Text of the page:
Giving children education in the middle of nature has numerous advantages.
When you think of a classroom, the first thing that springs to mind is probably rows of pupils sitting in a confined box-like space facing a black or green board. Close your eyes and mentally go into a grassy bower bursting with seasonal flowers such as marigolds, daisies, ixoras, geraniums, pansies, and roses. and the sight is soothing to the eyes, the fresh aromas overpower the olfactory cells and the mild breeze tickles your skin. Even as you take in the chlorophyll-scented air flowing in from the lush lawn, you can hear birds chirping.
Add to that the sounds of joyful youngsters laughing, chatting, and absorbing so much from Mother Nature, and you'll quickly understand it's the most down-to-earth method for them to learn about nature and everything in it.
The Knowledge and Human Development Authority (KHDA) has approved the concept, which has been applied successfully by various schools. Education specialists believe that this method of teaching has various advantages, while psychologists emphasise the therapeutic and renewing effects of this notion.
Dr. Anamika Vajpeyi Misra has been studying the impact of forest schools on children's learning methodologies. The Sharjah Women's College's licensed clinical psychologist and psychiatric social worker, who lives in Dubai and is the head of the Social Work Programme at the Higher Colleges of Technology, believes forest schools are the future of education because they provide a unique learning environment for young learners.
'Inspired learning occurs when learning environments are in tune with nature. [Children's] social and emotional abilities increase, and empathy, communication, creativity, and problem-solving skills naturally improve, pushing them to innately absorb all of the information.'
She refers to biologist EO Wilson's concept of Biophilia. According to Biophilia theory, humans have a genetically predetermined affinity for nature, and being in sync with it and having more exposure to it can assist improve their health. This is precisely what forest schools are utilising to promote excellent child development.
'It quickly became clear to management that all of our students needed natural play spaces to play, collaborate, gain confidence, understand risk, and generally do what children do best- get dirty,' says Lewis Miller, Head of the Department of Outdoor Learning and Digital Literacy Coordinator.
Today, the concept has been extended to kids aged 3 to 16, and thousands of school alumni's lives have been enriched by the experience of learning to work with tools, gardening, composting, and managing outdoor spaces, among other things. Lewis agrees with the experts. 'The Forest School concept is well documented in terms of implementing learning theories that promote holistic and academic growth,' he explains.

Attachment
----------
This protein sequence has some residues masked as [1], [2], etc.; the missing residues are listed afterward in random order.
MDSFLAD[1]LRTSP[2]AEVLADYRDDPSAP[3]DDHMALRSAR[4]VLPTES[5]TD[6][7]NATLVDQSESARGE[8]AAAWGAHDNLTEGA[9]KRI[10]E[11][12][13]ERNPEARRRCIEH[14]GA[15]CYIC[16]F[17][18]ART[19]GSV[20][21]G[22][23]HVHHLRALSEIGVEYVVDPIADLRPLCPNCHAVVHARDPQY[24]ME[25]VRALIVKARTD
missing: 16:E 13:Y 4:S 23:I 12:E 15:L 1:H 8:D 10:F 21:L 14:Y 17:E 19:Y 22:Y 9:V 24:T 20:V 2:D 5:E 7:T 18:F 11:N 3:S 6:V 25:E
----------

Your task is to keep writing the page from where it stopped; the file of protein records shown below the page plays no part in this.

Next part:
As the concept matured, the school established a Department of Specialist Outdoor Learning with Forest School teachers dedicated to providing primary students with at least one hour of Forest School experience per week for a term, according to Lewis, about the evolving experience, which has now been introduced to middle school as well.
During their time at Forest School, kids learn key life skills such as how to use tools securely, how to use natural resources to make micro dens for small animals, and how to create natural art.
'The kids also learn some simple activities to play with their peers. These instances may be familiar to the older generation, or if you come from a region where playing outside was the norm. However, we are seeing an increase in the number of kids who are growing insular and content to interact through technology.
Anamika discusses how learning in a natural setting can alleviate the mental tiredness caused by new technologies, revitalising a child's learning capacity. 'The Attention Restoration Theory (ART) proposed by Kaplan and Kaplan is one of the most intriguing notions in early learning. Demanding tasks in academic learning in traditional technology-adapted classrooms with cognitive overload cause weariness and depletion of the child's cognitive resources since they require a high level of attention.
However, learning in a natural environment with plants and fauna around him helps refill cognitive resources. According to the theory, natural environments provide a soft fascination,' which captures attention without requiring conscious cognitive processing, allowing for the restoration of directed attention capacity, reduction in mental fatigue, and enhancement of cognitive performance.
It is obvious that lowering anxiety levels increases learning. Spending time in nature has been shown in studies to reduce cortisol hormone production, hence reducing anxiety in youngsters. This is particularly true with neurotypical youngsters. Children's moods improve in outside environments, according to study. 'Studying in nature takes youngsters out of their usual environment and challenges them to adjust to change, enhancing life skills such as flexibility, coping, and resilience,' Dr Anamika adds.
With the successful adoption of forest schools around the world, teachers are working hard to restore the spontaneity of learning while aiming to eliminate the boredom of rote learning. It will only be a matter of time before Forest Schools become popular and indoor learning becomes selective.